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 Home > News & Policies > October 2007

For Immediate Release
Office of the Press Secretary
October 5, 2007

Fact Sheet: September 2007 Marks Record 49th Consecutive Month of Job Growth
More Than 8.1 Million Jobs Created Since August 2003 In Longest Continuous Months Of Job Growth On Record

     Fact sheet President Bush Discusses the Economy and on Protecting Americans From Terrorism

"[L]ast month our economy added 110,000 new jobs. And that's good news for people here in our country. It's an indicator that this economy is a vibrant and strong economy. ... If you want this economy to continue to grow, and if you want to reinforce the fact that … entrepreneurship is strong and people are working, don’t raise taxes. And I'm looking forward to working with the Congress to set priorities on how we spend the people's money, but I also am going to make it very clear to people in Congress that we're not going to raise their taxes on the working people."

- President George W. Bush, 10/5/07

Today, the Bureau of Labor Statistics released new jobs figures – 110,000 jobs created in September. September 2007 is the 49th consecutive month of job growth, setting a new record for the longest uninterrupted expansion of the U.S. labor market. Significant upward revisions to employment in July and August mean employment growth has averaged 97,000 per month over the last three months. Since August 2003, our economy has created more than 8.1 million jobs, and the unemployment rate remains low at 4.7 percent.

The U.S. Economy Is Growing And Dynamic

  • Real after-tax per capita personal income has increased by over 12.5 percent – an average of over $3,750 per person – since President Bush took office. More than 30 percent of the Nation's net worth has been added since the President's 2003 tax cuts.

  • Real wages have grown 2.2 percent over the 12 months that ended in August. This is much higher than the average growth rate during the 1990s, and it means an extra $1,266 in the past year for a family with two average wage earners.

  • Exports have increased by over 14.8 percent in the 12 months that ended in July. This has resulted in an $8.3 billion reduction in the trade deficit.

  • Real GDP grew at a strong 3.8 percent annual rate in the second quarter of 2007. The economy has now experienced nearly six years of uninterrupted growth, averaging 2.7 percent a year since the turnaround in 2001.

The President's Budget Request Would Maintain Economic Growth By Meeting Priorities Without Raising Taxes

Congressional leaders have proposed spending increases of $205 billion over the next five years on top of the President's budget request. They want to pay for these spending increases by raising taxes on the American people. At a time when many families are dealing with rising mortgage rates, college costs, and health care expenses, it is wrong to take more money out of their paychecks.

  • If Congress lets the President's tax cuts expire, on average it would increase taxes by more than $1,800 for a family of four making $60,000 dollars a year. Small business owners would see their taxes go up by almost $4,000, and families with children would pay an additional $500 per child.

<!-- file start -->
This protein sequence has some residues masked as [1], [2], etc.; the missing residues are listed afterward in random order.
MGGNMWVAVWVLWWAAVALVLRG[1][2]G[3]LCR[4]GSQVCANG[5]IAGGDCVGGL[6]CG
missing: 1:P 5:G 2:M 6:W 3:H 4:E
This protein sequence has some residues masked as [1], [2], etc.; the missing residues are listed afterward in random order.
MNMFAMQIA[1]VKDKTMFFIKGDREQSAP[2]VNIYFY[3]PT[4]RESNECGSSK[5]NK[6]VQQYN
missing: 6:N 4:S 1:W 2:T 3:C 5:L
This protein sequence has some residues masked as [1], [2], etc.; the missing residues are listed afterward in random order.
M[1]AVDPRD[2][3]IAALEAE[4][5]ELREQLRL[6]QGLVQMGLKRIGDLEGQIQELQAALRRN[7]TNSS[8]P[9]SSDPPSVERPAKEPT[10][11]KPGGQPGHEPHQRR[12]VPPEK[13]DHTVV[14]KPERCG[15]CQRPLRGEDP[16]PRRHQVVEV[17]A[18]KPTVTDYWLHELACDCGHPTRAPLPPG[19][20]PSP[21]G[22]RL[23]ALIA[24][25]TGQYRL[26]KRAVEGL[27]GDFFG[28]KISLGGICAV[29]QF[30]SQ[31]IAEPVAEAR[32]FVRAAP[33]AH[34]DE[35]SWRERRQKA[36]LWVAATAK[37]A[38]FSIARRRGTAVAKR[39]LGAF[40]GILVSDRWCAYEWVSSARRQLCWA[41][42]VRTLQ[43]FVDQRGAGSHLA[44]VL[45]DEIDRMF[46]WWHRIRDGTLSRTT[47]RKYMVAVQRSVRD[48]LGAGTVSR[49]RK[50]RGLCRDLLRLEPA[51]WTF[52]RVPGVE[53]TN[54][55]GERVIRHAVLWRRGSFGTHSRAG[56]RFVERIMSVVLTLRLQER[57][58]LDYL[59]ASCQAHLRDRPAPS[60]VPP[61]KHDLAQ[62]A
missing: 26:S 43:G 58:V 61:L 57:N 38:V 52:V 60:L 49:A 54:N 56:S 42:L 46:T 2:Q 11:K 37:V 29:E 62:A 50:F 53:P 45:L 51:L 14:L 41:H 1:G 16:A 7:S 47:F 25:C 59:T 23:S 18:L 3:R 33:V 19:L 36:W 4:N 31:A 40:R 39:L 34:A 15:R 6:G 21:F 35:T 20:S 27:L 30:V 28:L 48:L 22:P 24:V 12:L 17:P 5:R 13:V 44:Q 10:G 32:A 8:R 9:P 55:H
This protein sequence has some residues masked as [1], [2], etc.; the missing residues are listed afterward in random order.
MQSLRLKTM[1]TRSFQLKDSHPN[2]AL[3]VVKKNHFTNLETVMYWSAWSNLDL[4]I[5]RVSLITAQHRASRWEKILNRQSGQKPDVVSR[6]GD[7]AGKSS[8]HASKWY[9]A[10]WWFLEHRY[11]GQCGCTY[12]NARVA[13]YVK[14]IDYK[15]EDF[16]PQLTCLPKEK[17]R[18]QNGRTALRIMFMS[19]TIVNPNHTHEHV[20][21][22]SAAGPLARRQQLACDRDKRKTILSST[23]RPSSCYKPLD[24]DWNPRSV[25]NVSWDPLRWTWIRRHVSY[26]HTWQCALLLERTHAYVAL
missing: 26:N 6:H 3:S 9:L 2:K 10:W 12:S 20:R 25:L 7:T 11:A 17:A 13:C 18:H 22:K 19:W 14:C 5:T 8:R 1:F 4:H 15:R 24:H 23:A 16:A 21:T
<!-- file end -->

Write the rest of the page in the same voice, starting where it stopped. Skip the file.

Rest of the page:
• Members of Congress are also proposing higher taxes on dividends and capital gains, cigars and cigarettes, domestic oil and natural gas production, and stock and bond transactions.

  • The President will veto appropriations bills that would return our Nation to the tax-and-spend policies of the past. The President's FY 2008 budget lays out a plan to continue deficit reduction while keeping taxes low, leading to a surplus in 2012.

The President calls on Members of Congress to stop playing politics with SCHIP and work with him on a responsible bill that he can sign. This week, President Bush vetoed Congress' SCHIP bill, which would move millions of children who now have private health insurance onto government coverage. The President supports SCHIP, and he hopes Members of Congress will now work with him to find common ground on a bill that returns the program to its original purpose of targeting dollars to poor children who need coverage the most.

  • Congressional leaders' plan for SCHIP would raise government spending by $35 billion over 5 years. The plan would raise taxes on hard-working Americans to expand SCHIP to cover children in some households with incomes of up to $83,000 a year, as well as some adults.

  • Our goal should be to move children who have no health insurance to private coverage – not to move children who already have private health insurance to government coverage. Under Congress' plan, one out of every three of the additional children moving onto government coverage would be moving from private insurance.

The Administration has moved forward within its statutory and regulatory authorities on steps to help struggling homeowners avoid foreclosure. For example, last month, the Administration launched a new Federal Housing Administration (FHA) initiative called "FHASecure," which will bring the total number of families FHA projects to help refinance next year to approximately 240,000. President Bush calls on Congress to help an estimated additional 200,000 families avoid problems with their mortgages by passing FHA modernization legislation.


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